Being that this is a food blog and given that I said food is the part of our lives where this is most important I feel I must start there.  I believe that our dependency on the supply chain for food is more important than any other aspect of our lives because food is the one thing we get from the supply chain that is not ever an option.  We don't always need medical care, we can survive with a backpack's worth of clothing, we don't need cable, or internet, or gaming consoles.  They are all either luxuries, or only necessary at certain times of year or periodically.  Those needs can be anticipated and planned around.  So while the supply chain's control over those things is significant it's not like food.  A lack of food will kill, either slowly or in some cases quickly.  It will prevent brain development in children, it will cause disability in adults.  It makes us ravenous, and angry.  Hunger destroys reason, and stunts the development of children, including vital brain development.  It is for these reasons that I believe that food is the most important dependency we have on the supply chain, and the one which we must apply the most focus to breaking.

As I said above we must go about breaking that dependency a piece at a time.  A person cannot go from eating out almost every day to making all of their food from scratch.  Instead you can look at how you go about eating now and pick up one new food related hobby, or learn one new recipe that you never knew before.   The best thing about this process is that it lends itself to a social structure.  You can use sites like to connect and find affordable educational opportunities.  You can cook with friends on a regular basis, or just bum around the internet looking for trouble to get into in your kitchen and it can all seem terribly entertaining, but over time it develops into something more substantial.

I will throw out a couple very simple things you can do to start off.  Learn to make krauts.  My local food coop uses the term Kim Chee, but Kraut is a bit more accurate.  You can easily make a home made condiment at home from raw vegetables by shredding them, salting them, spicing them and then pressing them into a large recently cleaned glass container to ferment.  The process is incredibly simple and there are several wonderful resources out there to learn more (here is a good example).  Add in almost any vegetable you can think of and replace the seasonings with whatever you like and you're in the fermented relish business.  My house recently went vegetarian and lunch is often cheese sandwiches with copious kraut thrown in for flavor, live enzymes and easy to access vegetable nutrients.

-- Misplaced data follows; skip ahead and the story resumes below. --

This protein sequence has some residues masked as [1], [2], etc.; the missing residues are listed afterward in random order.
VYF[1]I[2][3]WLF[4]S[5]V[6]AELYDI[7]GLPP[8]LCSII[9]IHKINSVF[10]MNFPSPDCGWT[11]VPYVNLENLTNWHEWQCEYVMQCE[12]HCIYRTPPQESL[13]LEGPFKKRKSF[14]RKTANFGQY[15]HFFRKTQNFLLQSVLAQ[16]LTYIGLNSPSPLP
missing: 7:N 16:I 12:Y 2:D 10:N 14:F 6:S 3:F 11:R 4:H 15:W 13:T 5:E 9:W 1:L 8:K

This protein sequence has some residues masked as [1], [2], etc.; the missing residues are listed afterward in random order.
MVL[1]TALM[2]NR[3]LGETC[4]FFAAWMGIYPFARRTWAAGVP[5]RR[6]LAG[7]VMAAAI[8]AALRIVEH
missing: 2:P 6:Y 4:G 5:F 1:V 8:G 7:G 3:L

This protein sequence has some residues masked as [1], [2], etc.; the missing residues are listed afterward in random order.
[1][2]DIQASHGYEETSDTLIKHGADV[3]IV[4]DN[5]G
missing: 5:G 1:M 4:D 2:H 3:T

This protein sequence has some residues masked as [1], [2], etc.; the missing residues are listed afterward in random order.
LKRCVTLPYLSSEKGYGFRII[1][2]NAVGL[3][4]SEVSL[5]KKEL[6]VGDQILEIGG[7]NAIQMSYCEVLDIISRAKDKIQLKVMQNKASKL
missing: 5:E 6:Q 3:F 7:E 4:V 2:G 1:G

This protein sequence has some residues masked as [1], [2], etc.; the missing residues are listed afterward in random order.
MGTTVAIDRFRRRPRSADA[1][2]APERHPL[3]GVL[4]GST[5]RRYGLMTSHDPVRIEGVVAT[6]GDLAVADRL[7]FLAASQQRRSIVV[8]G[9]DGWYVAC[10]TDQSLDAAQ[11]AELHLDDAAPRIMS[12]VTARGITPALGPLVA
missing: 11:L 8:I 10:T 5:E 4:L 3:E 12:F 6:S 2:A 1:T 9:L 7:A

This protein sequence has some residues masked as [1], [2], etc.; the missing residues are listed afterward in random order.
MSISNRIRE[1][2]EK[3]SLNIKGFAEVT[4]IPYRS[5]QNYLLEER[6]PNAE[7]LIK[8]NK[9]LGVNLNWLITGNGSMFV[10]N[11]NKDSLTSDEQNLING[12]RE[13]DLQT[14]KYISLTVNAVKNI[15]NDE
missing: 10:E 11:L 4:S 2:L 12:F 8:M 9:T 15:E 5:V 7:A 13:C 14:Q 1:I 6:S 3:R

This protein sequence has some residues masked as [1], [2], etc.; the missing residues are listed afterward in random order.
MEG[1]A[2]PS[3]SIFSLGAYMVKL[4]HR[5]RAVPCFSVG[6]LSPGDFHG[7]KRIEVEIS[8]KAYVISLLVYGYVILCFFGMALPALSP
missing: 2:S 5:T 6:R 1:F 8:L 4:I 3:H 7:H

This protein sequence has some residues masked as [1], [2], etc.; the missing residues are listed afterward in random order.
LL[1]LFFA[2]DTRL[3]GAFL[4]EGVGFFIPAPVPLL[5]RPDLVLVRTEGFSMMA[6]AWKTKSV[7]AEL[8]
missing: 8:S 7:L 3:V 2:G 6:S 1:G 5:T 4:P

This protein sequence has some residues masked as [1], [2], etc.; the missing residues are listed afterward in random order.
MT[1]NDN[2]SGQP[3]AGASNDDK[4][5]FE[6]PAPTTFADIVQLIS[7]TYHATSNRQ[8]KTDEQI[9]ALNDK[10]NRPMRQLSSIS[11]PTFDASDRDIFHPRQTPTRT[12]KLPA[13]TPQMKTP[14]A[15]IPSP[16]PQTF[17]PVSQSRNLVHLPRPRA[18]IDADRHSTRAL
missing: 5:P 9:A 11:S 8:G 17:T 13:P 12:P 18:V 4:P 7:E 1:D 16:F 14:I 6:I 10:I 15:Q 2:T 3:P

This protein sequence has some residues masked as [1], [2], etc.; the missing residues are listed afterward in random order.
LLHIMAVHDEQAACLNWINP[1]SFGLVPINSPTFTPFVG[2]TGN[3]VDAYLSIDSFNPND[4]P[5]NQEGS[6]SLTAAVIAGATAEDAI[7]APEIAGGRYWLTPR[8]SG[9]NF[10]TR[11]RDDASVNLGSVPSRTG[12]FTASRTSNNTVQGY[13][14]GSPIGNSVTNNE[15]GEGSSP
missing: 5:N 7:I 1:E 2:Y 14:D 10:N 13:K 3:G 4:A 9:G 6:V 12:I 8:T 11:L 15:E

So with that small hobby that can allow for great creative expression via food you can allow yourself to stop buying most relishes, as you can make kraut style relishes easily.  You can cut out a decent amount of meat consumption even if you don't go entirely vegetarian, and you've just begun to crack the door on realizing how much you can do for yourself.

You can replace complex cleaners with vinegar, water and a dollar store spray bottle in the kitchen.

You can look for pasta sauces that are sold in mason jars (the safeway generics often are, just as an FYI) and re-use the jars instead of buying your own or using Tupperware.

The options go on and on.  One little thing at a time.  The best part is most of these techniques are beneficial to you.  They save you money and give you a little bit more control over your own life and fulfillment as you go.

Everything I've listed above are things I do in day to day life, and I certainly do other things to try and keep a level of independence from the corporate supply chain.

I read financial news on a fairly regular basis because I'm a strange breed of geek.  One thing I've seen consistently is that pay is starting to creep up again, but consumer spending is not.  The people at the top of the system are starting to take notice and they are worried that people aren't spending even though they are starting to make a little bit more money again.  Well for one thing the "more money" that is being made is crumbs at best.  The other thing that not enough people are talking about is that as a generation we have been profoundly impacted by this recession.  My grandparents survived the Great Depression and that experience informed every aspect of their lives and the way they chose to live it.  They were industrious and knew how to do for themselves in ways that our parents' generation did not.  Now though we are at another cross roads where we have to learn to take care of ourselves, and we may well have learned similar lessons. 

When you purchase everything pre made for you the money creeps to the companies that provide that service.  When things crash no one has the skills necessary to adjust, tighten the belt and start doing for themselves again.  It's critical we re-learn that lesson, and along the way we just might start to extract some of those resources from the top of our system again, simply by not feeding the money we have back into it.